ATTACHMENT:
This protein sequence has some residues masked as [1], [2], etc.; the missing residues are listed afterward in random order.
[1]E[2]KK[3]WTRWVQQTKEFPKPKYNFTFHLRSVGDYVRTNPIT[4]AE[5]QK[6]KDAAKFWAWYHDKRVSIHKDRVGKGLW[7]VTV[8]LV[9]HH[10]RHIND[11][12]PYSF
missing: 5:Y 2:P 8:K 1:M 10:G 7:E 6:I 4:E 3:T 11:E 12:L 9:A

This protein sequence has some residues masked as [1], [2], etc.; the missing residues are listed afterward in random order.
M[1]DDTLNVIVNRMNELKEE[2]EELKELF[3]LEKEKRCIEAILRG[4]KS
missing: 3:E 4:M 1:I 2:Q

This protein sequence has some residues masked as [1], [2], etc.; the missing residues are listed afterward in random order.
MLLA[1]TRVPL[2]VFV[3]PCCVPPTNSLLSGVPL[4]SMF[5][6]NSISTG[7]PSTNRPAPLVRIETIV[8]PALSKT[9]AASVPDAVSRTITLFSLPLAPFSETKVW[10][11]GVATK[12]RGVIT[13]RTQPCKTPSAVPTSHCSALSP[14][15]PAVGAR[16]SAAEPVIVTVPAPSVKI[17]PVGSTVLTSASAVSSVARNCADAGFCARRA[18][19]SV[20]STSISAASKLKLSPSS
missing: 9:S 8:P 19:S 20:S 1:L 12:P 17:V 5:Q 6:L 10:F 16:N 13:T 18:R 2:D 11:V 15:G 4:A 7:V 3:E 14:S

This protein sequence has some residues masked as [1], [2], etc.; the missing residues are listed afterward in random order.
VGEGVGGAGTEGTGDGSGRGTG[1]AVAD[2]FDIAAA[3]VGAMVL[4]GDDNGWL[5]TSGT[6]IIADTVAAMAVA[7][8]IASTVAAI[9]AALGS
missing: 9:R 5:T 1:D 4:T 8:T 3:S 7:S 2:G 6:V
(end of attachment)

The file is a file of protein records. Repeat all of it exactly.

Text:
This protein sequence has some residues masked as [1], [2], etc.; the missing residues are listed afterward in random order.
[1]E[2]KK[3]WTRWVQQTKEFPKPKYNFTFHLRSVGDYVRTNPIT[4]AE[5]QK[6]KDAAKFWAWYHDKRVSIHKDRVGKGLW[7]VTV[8]LV[9]HH[10]RHIND[11][12]PYSF
missing: 5:Y 2:P 8:K 1:M 10:G 7:E 6:I 4:E 3:T 11:E 12:L 9:A

This protein sequence has some residues masked as [1], [2], etc.; the missing residues are listed afterward in random order.
M[1]DDTLNVIVNRMNELKEE[2]EELKELF[3]LEKEKRCIEAILRG[4]KS
missing: 3:E 4:M 1:I 2:Q

This protein sequence has some residues masked as [1], [2], etc.; the missing residues are listed afterward in random order.
MLLA[1]TRVPL[2]VFV[3]PCCVPPTNSLLSGVPL[4]SMF[5][6]NSISTG[7]PSTNRPAPLVRIETIV[8]PALSKT[9]AASVPDAVSRTITLFSLPLAPFSETKVW[10][11]GVATK[12]RGVIT[13]RTQPCKTPSAVPTSHCSALSP[14][15]PAVGAR[16]SAAEPVIVTVPAPSVKI[17]PVGSTVLTSASAVSSVARNCADAGFCARRA[18][19]SV[20]STSISAASKLKLSPSS
missing: 9:S 8:P 19:S 20:S 1:L 12:P 17:V 5:Q 6:L 10:F 16:N 13:T 18:R 2:D 11:V 15:G 4:A 7:V 3:E 14:S

This protein sequence has some residues masked as [1], [2], etc.; the missing residues are listed afterward in random order.
VGEGVGGAGTEGTGDGSGRGTG[1]AVAD[2]FDIAAA[3]VGAMVL[4]GDDNGWL[5]TSGT[6]IIADTVAAMAVA[7][8]IASTVAAI[9]AALGS
missing: 9:R 5:T 1:D 4:T 8:T 3:S 7:S 2:G 6:V